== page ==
- Reassemble the unit: Slip the cartridges and pre-filters into place, using the noted airflow indicators as a directional reference. Install the cover. Attach the electrical plugs and turn the system on.
Drain Line Maintenance
When air passes over an air conditioner's evaporator coil, the coil lowers air temperature and turns the humidity in the air into condensation. The condensation flows down the coil's fins and gathers in the drip pan, where the water enters the drain line. The slow drip fails to create enough current to flush long drain lines, allowing sludge to form in the constantly wet section. Eventually, the sludge dams the drain line.
Some air conditioning systems utilize an emergency float switch. The switch connects in series with the thermostat's circuitry. A high water level in the drain pan makes the float switch open its contacts, turning off the air conditioning system.
- Clear the drain line: Locate the drain line's termination, often found near the system's condensing unit. Attach a wet-or-dry vacuum to the drain line. Turn on the vacuum and clear the line of sludge and water.
- Flush the drain: Access the drain system from either a maintenance port in the drain line, the float switch or from inside the coil area. Some installation technicians place a Tee-fitting in the drain line, then install a short piece of pipe with a cap on top. Remove the cap and use the pipe as a maintenance port. Pour hot water into the access point. Continue to flush the drain until the water exiting the drain runs clear.
- Add sludge preventive: Add a product designed specifically for an air-conditioning system's drain line. Many people choose to place tablets in the evaporator pan, while others pour a liquid into the pan or the drain line service port. Never use bleach, vinegar or any kind of drain cleaner designed to work on hair or grease in an air-conditioning system's drain line.
Evaporator Coil Yearly Maintenance Clean
An air-conditioning system's yearly preventive maintenance checkup should include one of three levels of evaporator coil cleaning: a yearly maintenance with a foaming aerosol coil cleaner, an in-place cleaning with a liquid coil cleaner, or when a licensed technician removes the coil from the furnace and gives it a chemical bath. Homeowners who properly change their furnace filter every month often never need anything more than a quick yearly maintenance clean. A coil with moderate buildup on the surface needs the in-place treatment and coils with excessive buildup on the surface and between the fins needs a chemical bath.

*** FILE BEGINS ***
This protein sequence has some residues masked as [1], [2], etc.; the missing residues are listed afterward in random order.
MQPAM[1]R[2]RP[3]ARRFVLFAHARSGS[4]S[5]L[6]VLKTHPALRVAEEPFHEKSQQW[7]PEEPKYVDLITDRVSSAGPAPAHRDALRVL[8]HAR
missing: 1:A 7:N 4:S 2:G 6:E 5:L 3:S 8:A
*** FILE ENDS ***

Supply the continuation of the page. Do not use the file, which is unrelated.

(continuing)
- Turn off the system: Flip the thermostat's function switch to the off position. This prevents the fan motor from turning on with the furnace panels open.
- Open the furnace: Remove the furnace access panels, exposing the evaporator coil.
- Clean the drain line: Flush the drain line with hot water. A free-flowing drain line quickly evacuates the debris washed from the coil.
- Apply coil cleaner: Completely cover both sides of the evaporator coil with an aerosol coil cleaner. The cleaner's foaming action lifts debris from the coil's surface and carries it to the drain pan.
- Close the furnace: Install the access panels.
- Turn on the system: Flip the thermostat function switch to the on position and turn down the temperature. Run the system for about 15 minutes. The condensation created rinses the remaining cleaner from the coil's fins.
Evaporator Coil In-Place Cleaning